School Building Roof Leaks, Lawsuit Follows
In 2000, New Riegel and what is now the Ohio Facilities Construction Commission hired the Buehrer Group Architecture & Engineering to design its new K-12 school building. Studer-Obringer served as the general contractor and Charles Construction Services was the roofing contractor.

The state required architects to follow the Ohio School Design Manual to construct a facility that would “perform satisfactorily for 40 years with only maintenance and repairs,” and would last 100 years before major repairs or replacement were needed. The school district and state paid the contractors about $12.5 million for the building, which opened in December 2002. Sometime later, the district discovered the roof was leaking and attributed the problem to the defective design of the building and defective construction.

In April 2015, New Riegel sued the Buehrer Group, the builders, and Ohio Farmers Insurance Company, which insured Studer-Obringer, in Seneca County Common Pleas Court, claiming breach of contract. The contractors asked the trial court to dismiss the case, arguing that the 10-year construction statute of repose in R.C. 2305.131 prevented New Riegel from filing a lawsuit 12 years after the building was substantially completed. The trial court sided with the contractors, and the school district appealed to the Third District Court of Appeals.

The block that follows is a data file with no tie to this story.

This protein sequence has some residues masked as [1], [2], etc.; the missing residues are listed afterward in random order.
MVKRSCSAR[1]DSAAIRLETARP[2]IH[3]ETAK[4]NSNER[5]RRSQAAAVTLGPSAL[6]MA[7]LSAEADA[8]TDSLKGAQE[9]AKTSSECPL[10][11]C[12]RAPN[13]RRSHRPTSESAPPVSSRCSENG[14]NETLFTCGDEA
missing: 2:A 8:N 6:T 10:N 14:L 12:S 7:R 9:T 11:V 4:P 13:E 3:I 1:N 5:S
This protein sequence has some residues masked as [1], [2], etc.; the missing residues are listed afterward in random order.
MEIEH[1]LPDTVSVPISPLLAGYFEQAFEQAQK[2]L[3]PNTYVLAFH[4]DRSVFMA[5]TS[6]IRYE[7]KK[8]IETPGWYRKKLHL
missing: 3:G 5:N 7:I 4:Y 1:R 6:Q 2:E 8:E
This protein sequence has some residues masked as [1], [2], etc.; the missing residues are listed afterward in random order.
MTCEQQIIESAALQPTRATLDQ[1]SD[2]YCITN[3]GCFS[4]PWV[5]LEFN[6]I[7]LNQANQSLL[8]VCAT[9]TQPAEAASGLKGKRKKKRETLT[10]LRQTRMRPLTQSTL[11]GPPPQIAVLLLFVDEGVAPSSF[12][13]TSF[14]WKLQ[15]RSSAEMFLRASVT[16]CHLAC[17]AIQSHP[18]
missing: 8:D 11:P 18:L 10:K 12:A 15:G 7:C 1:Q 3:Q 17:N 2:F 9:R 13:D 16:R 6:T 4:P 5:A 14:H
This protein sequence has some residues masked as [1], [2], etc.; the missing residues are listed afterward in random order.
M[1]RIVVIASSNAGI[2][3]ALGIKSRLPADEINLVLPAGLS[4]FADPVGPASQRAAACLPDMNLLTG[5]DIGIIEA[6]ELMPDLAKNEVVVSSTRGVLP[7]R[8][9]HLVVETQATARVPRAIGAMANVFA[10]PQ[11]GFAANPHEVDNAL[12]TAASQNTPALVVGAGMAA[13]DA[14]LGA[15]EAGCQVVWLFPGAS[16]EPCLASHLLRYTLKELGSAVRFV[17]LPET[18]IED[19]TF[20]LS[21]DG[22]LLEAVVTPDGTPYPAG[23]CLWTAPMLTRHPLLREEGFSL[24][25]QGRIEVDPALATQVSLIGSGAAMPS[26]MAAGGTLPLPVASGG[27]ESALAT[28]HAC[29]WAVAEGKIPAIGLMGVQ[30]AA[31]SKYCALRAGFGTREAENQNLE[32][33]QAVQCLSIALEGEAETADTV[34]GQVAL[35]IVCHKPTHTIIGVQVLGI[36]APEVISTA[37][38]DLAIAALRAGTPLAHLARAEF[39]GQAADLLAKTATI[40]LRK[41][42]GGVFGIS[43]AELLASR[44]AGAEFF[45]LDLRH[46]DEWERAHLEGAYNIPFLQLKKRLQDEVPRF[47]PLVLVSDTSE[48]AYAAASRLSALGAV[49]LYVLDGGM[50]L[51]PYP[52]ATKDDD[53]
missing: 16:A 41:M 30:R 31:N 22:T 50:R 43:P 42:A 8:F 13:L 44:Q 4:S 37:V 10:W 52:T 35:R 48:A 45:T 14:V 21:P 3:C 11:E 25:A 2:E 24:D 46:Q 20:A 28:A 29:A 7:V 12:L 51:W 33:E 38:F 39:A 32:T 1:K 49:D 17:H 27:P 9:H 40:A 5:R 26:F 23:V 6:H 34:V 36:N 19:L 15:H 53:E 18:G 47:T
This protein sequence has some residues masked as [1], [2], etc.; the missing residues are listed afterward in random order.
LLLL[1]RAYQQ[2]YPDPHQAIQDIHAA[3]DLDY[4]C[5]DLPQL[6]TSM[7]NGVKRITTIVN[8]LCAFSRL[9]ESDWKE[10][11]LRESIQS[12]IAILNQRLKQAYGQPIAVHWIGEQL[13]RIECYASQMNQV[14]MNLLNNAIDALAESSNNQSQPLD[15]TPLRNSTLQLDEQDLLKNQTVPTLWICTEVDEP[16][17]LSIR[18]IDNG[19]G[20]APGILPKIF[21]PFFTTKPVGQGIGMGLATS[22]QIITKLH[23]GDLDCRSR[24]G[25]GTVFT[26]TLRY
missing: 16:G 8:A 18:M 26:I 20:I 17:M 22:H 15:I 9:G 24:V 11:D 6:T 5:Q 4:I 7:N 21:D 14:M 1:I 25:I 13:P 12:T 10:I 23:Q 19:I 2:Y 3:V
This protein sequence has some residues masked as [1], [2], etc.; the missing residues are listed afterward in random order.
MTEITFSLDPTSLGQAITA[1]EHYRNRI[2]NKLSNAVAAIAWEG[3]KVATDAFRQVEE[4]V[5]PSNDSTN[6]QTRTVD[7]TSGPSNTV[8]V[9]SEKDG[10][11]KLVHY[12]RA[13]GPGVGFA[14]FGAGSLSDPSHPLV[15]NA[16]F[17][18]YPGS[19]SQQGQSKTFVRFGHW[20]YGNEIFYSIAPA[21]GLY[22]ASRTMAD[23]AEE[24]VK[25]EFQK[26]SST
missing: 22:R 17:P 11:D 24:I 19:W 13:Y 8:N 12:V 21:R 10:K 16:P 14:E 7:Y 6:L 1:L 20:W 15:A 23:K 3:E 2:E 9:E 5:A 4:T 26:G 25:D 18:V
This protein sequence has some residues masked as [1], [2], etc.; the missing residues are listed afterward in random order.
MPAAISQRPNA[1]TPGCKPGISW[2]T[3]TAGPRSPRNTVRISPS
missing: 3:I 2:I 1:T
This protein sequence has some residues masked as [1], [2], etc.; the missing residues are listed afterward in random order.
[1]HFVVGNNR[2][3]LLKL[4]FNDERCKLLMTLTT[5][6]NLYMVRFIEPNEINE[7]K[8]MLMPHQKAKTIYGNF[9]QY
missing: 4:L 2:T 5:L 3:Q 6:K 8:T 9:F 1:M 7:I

The Third District wrote that in its view, the 2005 version of the state law barred New Riegel’s lawsuit, but it was required to follow the Ohio Supreme Court’s 1986 Kosicko v. Charles Shutrump & Sons Co. decision. In Kosicko, the Court found a former version of R.C. 2305.131 didn’t apply to breach-of-contract cases. Because of the precedent set in Kosicko, the Third District ruled the state’s 15-year statute of limitations for breach-of-contract cases applied and that New Riegel met the deadline. The contractors appealed the appellate court’s decision, and the Ohio Supreme Court agreed to hear the case.

Evolved Statute Covers Contract Disputes, Contractors Argue
Buehrer, the builders, and the insurer make similar arguments in their briefs submitted to the Ohio Supreme Court. Buehrer notes that the Court in 1994 struck down a prior version of R.C. 2305.131 as unconstitutional. The Court ruled the prior version applied only to tort claims. In response, the Ohio General Assembly enacted a new version of R.C. 2305.131 in 2001 and revised it again in 2005.

The latest version contained provisions that stated, “[N]o cause of action to recover damages for bodily injury, an injury to real or personal property, or wrongful death that arises out of a defective and unsafe condition of an improvement to real property... shall accrue against a person who performed services for the improvement to real property or a person who furnished the design, planning, supervision of construction, or construction of the improvement to real property later than ten years from the date of substantial completion of such improvement.”

Buehrer explains that the statute of repose is designed to protect construction professionals from an indefinite period of exposure to lawsuits after control of the building is turned over to its owner. The company notes that 48 states and the District of Columbia have some form of the statute of repose and more than 30 states apply the law to both tort and breach-of-contract claims. The company argues that because the law indicates that “no cause of action” can be filed, lawmakers intended to apply it to both breach-of-contract and tort claims.